After two years of unprecedented challenges faced by real estate, experts share their predictions for 2022.
Chief executive, Burrington Estates
I believe our three businesses are well placed to move on strongly. Our housing business has six new sites starting early next year and we believe the low supply and high demand dynamic will keep regional housing buoyant.
Our small industrial unit business has pre-sold all current units and is buying four new sites. Our multi-let commercial business is enjoying strong demand across all sectors: offices, industrial and small amount of leisure. Obviously the biggest risk is further economic uncertainty from Covid, which is very difficult to predict.
Property director, Sloane Stanley Estate
The property industry has shown tremendous resilience over the past 12 months and demonstrated that it is more able to adapt and collaborate than many of its counterparts.
We saw the emergence of several new, positive high street trends that I hope will thrive in 2022. These include the movement to a more localised retail offer that flexibly responds to changing consumer behaviours, and greater landlord-tenant collaboration ensuring the community is woven into the fabric of the everyday shopping experience.
Many new independent, sustainably focused brands have also come to the forefront, as their innovative approaches to retailing captivate consumers, and we can learn from these exciting businesses paving the future of retail.
I hope our continued engagement will inspire the community surrounding the King’s and Fulham Road with our ever-evolving retail and dining offer. Sloane Stanley’s established retail approach and use of flexible leases has been hugely beneficial, and we will continue to push these boundaries in 2022.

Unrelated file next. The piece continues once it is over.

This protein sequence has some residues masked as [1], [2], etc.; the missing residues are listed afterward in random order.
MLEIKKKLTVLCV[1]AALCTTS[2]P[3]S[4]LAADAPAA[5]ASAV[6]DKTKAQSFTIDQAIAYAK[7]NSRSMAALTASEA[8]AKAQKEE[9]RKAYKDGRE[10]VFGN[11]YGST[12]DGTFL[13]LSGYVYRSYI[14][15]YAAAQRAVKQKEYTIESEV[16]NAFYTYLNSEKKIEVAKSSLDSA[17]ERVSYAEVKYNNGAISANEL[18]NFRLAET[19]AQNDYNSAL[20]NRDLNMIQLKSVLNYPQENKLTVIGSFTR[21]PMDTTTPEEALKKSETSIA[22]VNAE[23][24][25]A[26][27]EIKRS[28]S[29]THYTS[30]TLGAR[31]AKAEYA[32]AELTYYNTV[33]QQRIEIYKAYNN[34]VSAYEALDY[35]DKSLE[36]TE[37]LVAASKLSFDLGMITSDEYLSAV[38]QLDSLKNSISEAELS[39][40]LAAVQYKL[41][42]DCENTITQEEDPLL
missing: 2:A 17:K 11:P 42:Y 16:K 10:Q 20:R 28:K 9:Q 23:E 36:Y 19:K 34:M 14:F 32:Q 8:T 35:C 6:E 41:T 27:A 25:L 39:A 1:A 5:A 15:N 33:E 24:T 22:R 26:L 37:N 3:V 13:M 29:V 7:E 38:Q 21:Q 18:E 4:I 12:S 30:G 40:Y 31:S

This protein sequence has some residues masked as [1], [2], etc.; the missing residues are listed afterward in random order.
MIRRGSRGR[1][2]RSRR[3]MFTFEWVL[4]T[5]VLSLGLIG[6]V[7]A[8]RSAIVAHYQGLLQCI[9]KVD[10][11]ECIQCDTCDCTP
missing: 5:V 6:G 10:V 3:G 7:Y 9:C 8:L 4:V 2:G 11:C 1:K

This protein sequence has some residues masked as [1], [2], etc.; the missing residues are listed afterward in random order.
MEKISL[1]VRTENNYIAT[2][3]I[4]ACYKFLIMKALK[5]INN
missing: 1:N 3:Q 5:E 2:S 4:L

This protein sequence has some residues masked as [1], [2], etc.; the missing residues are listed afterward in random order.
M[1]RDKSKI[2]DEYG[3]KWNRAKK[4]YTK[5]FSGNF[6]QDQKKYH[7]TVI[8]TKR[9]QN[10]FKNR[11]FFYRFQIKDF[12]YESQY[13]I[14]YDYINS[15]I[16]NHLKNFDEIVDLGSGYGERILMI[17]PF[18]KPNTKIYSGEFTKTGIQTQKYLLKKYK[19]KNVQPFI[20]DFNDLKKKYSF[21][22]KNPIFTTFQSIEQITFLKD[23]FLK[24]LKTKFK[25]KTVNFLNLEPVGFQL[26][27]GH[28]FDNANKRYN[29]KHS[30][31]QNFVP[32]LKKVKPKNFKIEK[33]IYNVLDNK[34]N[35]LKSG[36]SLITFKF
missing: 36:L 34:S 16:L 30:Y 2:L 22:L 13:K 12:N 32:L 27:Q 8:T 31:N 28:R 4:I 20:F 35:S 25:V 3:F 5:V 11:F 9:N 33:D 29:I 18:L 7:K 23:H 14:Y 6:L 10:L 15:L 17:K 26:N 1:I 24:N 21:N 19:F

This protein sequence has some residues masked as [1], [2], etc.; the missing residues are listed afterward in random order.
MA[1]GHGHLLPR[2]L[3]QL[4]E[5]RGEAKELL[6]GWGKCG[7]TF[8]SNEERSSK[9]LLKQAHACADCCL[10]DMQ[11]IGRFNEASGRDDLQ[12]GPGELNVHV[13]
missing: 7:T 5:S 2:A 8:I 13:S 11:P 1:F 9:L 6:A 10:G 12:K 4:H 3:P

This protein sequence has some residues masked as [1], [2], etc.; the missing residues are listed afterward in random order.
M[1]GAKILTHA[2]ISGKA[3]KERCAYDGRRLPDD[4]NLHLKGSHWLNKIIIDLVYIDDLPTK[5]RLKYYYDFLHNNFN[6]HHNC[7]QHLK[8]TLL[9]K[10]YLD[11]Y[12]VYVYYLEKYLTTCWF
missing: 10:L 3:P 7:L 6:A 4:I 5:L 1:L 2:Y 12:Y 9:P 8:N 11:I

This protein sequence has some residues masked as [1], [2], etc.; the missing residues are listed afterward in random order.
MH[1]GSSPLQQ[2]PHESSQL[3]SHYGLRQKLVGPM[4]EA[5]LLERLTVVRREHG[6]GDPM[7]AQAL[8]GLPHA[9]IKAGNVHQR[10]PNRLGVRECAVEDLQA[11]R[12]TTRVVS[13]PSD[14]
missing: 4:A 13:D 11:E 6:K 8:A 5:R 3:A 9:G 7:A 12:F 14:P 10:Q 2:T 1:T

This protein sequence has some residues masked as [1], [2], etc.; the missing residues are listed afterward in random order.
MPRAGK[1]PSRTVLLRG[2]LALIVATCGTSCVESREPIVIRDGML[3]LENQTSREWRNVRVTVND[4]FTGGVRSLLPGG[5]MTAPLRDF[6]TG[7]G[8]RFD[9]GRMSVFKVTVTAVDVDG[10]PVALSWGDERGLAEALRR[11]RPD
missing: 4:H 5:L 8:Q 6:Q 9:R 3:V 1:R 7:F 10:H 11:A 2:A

Managing director, Tilstone Partners
The cost of debt and anticipated inflation are likely to have an ever-increasing influence on the UK commercial property market.
Debt levels are likely to rise from the prevailing 0.25% BoE base rate, but maybe not as far as anticipated. At or around 1%-plus, lending margin remains historically low and will not have a negative impact on real estate transaction volumes or prevailing prices.
Any perceived risk of rising inflation will focus investors on rental growth fundamentals. Sectors such as warehouse/industrial will remain popular as the affordability of prevailing rents will be seen as a hedge against inflation.
Perhaps other sectors such as secondary retail will fare less well. In the warehouse sector, occupational demand will outstrip the available supply, leading to further rental growth over and above the 2.7% consensus forecast.
Chief executive, First Property Group
I hope 2022 will see a return to something approaching ‘normality’. Omicron is spreading like wildfire, but if it does not cause serious illness, it should usher in the end of the pandemic. This would spur confidence in occupational demand.
As we were beginning to see in late 2021, once danger is averted, people will return to offices, shops and restaurants. Simple things once regarded as the ‘old normal’ will return and bring exciting new investment opportunities, deliver a level of certainty to tenants and create occupational demand. All these factors have been missing from the market during the pandemic. Their return will be welcome.
Continue to part 39 here
Predictions for 2022: Brace yourself…
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Predictions for 2022: Brace yourself (part thirty-eight)
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